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Page 48 of American churches the bulwarks of American slavery / by James G. Birney.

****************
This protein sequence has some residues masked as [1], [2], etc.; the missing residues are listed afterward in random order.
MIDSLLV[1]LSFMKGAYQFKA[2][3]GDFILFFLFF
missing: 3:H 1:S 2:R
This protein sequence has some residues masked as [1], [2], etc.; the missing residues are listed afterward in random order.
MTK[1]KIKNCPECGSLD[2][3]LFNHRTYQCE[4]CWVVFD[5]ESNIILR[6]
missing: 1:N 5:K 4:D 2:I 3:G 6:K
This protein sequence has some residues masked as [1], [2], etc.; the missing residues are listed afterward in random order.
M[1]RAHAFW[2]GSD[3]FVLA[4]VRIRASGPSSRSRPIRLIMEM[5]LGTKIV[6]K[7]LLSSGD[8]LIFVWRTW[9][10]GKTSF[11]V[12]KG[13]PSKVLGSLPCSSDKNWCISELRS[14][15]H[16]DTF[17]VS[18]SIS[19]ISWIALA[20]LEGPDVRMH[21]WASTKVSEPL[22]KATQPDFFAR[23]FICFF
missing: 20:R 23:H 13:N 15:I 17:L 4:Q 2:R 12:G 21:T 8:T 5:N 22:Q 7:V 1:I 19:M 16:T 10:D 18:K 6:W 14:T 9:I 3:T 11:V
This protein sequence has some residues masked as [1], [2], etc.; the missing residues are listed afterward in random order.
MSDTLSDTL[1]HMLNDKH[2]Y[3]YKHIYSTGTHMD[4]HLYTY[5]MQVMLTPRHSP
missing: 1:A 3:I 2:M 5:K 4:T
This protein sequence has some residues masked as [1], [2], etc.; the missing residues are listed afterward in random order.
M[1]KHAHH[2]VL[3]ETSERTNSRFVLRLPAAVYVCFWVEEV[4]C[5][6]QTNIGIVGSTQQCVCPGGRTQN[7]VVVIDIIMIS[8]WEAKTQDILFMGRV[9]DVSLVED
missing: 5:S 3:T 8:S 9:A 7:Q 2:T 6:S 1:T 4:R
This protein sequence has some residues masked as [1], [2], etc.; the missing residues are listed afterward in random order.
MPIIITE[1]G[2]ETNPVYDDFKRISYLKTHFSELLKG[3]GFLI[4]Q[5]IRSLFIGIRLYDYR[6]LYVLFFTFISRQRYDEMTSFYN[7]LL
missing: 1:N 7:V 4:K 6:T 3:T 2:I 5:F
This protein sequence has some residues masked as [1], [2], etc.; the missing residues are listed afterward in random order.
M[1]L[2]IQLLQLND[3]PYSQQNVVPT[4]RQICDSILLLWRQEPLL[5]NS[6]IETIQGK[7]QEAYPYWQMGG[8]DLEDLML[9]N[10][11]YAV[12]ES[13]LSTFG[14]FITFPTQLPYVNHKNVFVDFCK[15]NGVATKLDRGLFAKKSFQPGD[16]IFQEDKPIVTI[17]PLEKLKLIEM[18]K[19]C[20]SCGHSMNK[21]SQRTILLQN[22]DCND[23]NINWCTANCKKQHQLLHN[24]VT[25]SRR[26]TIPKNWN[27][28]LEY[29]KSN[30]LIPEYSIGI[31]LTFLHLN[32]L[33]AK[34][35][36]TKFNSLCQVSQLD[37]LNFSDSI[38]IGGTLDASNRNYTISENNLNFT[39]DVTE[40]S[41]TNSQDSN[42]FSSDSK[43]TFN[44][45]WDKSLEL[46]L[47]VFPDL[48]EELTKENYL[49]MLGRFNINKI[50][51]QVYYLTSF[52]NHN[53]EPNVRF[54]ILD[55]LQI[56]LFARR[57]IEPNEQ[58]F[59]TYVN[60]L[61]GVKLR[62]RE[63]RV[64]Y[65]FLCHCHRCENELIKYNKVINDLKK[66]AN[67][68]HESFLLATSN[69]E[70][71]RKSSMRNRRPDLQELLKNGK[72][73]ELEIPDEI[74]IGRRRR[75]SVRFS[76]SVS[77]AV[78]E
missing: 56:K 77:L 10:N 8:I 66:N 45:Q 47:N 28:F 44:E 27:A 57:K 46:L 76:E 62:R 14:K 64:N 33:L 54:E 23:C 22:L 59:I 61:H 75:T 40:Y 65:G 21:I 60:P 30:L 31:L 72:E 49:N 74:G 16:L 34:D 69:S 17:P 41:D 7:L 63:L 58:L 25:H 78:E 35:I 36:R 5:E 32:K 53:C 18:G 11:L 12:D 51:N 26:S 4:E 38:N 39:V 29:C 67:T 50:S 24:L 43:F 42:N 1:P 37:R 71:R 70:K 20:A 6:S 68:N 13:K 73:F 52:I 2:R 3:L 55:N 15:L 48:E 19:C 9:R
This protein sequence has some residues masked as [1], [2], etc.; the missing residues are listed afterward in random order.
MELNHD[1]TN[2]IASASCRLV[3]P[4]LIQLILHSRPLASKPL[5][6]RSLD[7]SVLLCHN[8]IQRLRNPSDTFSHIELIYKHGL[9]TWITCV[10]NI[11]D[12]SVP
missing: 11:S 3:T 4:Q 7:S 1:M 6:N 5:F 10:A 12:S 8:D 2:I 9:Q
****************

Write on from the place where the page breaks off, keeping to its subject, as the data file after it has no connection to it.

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48 The reader will not have failed to notice with wLi. care every allusion to the cause of refusing Mr. Crumn; admission is excluded from the minutes, and to feel thL the very fact that the cause does not appear in th- minutes-leaving it to be inferred, that it was for somc- thing too base to be recorded there-is an act of injustice to hin that admits of no excuse. "An Episcopalian " of New York, jealous for the honor of his church, published in one of the journals of that city, a full account of these proceedings. The Bishop of New York made a short reply to but one of his state- mernts (an immaterial one), and concluded by saying, that in the discharge of his duties and responsibilities, he should not certainly be swayed by any appeal that might be made to popular feelina. POSTSCRIPT. We would have the reader bear in mind, that the fore- going presents but one side of the anti-slavery cause in the several churches whose proceedings have been consid- ered ; and that in them all, there are abolitionists earn- estly laboring to purify them from the defilements of slavery; and that they have strong encouragement to proceed, not only in view of what they had already effected toward that end, but in the steady increase of their numbers, and in other omens of success. We wish him also to bear in mind, that the churcnes which have been brought before him are not the only American churches which are guilty in giving their coun- tenance and support to slavery. Of others we have said nothing, simply because, to examine their cases, would be to make this work too long for the object we have in view-and because enough has been said to show substan- tially the state of the slavery question in America, so far as the CHURCH in that country is connected with it. Lastly.-XXTe take pleasure in assuring him that there are considerable portions of the Methodist, Baptist, and Presbyterian churches, as well as the entire of some of the smaller religious bodies in America, that maintain a com- mendable testimony against slavery and its abominations. Mr. Crunminel became a member of the Theological department of Yale College, a Congregational institution, where we wish we could say he was there treated in a manner that would have been the most agreeable to him, as well as most honorable to the distinguished professor whose lectures he attended; but we cannot.